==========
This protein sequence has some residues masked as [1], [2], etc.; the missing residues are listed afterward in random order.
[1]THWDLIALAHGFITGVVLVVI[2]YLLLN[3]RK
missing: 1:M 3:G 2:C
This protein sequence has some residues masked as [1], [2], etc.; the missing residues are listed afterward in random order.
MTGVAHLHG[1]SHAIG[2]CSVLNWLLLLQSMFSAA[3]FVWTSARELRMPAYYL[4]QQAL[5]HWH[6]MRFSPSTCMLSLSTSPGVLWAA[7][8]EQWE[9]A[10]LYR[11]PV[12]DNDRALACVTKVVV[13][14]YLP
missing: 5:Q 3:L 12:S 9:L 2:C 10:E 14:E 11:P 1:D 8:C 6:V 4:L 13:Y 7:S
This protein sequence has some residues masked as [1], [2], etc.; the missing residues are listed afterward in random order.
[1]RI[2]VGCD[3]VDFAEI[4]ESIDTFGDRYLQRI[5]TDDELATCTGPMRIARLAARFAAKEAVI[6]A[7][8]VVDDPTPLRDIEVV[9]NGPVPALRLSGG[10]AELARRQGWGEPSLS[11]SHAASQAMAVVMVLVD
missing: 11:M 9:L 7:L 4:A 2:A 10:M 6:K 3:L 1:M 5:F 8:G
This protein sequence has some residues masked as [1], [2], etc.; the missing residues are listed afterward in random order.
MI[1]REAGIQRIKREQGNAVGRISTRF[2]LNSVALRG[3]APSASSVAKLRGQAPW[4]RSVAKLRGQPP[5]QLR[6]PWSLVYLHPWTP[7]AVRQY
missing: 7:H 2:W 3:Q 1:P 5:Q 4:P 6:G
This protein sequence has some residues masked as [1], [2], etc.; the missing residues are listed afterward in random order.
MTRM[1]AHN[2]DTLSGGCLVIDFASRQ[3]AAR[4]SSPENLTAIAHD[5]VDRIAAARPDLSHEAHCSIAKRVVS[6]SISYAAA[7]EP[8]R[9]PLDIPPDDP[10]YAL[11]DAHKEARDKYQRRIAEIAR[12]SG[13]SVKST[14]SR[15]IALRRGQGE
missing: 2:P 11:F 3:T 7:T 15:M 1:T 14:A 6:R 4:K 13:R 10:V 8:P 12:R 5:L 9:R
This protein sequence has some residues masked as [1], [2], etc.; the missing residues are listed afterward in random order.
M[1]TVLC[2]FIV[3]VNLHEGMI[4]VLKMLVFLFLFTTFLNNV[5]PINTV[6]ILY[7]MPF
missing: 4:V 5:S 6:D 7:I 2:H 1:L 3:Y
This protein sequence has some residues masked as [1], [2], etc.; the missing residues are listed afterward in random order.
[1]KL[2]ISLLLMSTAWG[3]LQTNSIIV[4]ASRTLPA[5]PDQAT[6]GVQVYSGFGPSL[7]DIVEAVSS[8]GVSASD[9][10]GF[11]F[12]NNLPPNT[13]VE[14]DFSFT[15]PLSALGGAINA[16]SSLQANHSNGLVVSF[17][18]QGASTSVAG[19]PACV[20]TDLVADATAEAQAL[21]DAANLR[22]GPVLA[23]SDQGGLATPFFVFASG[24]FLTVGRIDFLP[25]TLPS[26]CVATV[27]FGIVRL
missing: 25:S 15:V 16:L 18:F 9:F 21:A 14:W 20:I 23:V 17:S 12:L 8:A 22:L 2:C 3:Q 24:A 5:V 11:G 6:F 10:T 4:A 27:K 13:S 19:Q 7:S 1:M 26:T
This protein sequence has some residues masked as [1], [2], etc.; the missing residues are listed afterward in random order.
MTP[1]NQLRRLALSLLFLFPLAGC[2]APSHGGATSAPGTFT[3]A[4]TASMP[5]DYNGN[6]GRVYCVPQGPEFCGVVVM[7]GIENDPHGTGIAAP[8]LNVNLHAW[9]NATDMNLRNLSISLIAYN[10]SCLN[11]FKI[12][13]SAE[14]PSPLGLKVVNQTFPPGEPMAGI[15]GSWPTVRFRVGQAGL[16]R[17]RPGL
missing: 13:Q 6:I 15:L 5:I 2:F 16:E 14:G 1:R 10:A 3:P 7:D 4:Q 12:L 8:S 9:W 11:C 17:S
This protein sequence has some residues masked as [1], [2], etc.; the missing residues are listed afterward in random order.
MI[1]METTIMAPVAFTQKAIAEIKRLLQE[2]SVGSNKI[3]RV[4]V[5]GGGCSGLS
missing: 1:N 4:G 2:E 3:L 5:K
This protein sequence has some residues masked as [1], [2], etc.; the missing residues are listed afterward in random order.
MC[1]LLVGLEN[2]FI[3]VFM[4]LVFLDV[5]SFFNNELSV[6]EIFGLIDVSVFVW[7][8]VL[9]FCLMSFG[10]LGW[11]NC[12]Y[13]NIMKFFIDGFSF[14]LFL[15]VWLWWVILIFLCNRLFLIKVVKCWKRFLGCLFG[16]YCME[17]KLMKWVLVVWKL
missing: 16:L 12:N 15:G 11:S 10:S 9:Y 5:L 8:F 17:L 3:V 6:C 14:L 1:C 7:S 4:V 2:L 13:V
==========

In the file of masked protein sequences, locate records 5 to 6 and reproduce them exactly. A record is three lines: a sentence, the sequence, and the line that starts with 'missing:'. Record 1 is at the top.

This protein sequence has some residues masked as [1], [2], etc.; the missing residues are listed afterward in random order.
MTRM[1]AHN[2]DTLSGGCLVIDFASRQ[3]AAR[4]SSPENLTAIAHD[5]VDRIAAARPDLSHEAHCSIAKRVVS[6]SISYAAA[7]EP[8]R[9]PLDIPPDDP[10]YAL[11]DAHKEARDKYQRRIAEIAR[12]SG[13]SVKST[14]SR[15]IALRRGQGE
missing: 2:P 11:F 3:T 7:T 15:M 1:T 14:A 6:R 4:K 13:R 10:V 8:P 12:R 5:L 9:R
This protein sequence has some residues masked as [1], [2], etc.; the missing residues are listed afterward in random order.
M[1]TVLC[2]FIV[3]VNLHEGMI[4]VLKMLVFLFLFTTFLNNV[5]PINTV[6]ILY[7]MPF
missing: 4:V 5:S 6:D 7:I 2:H 1:L 3:Y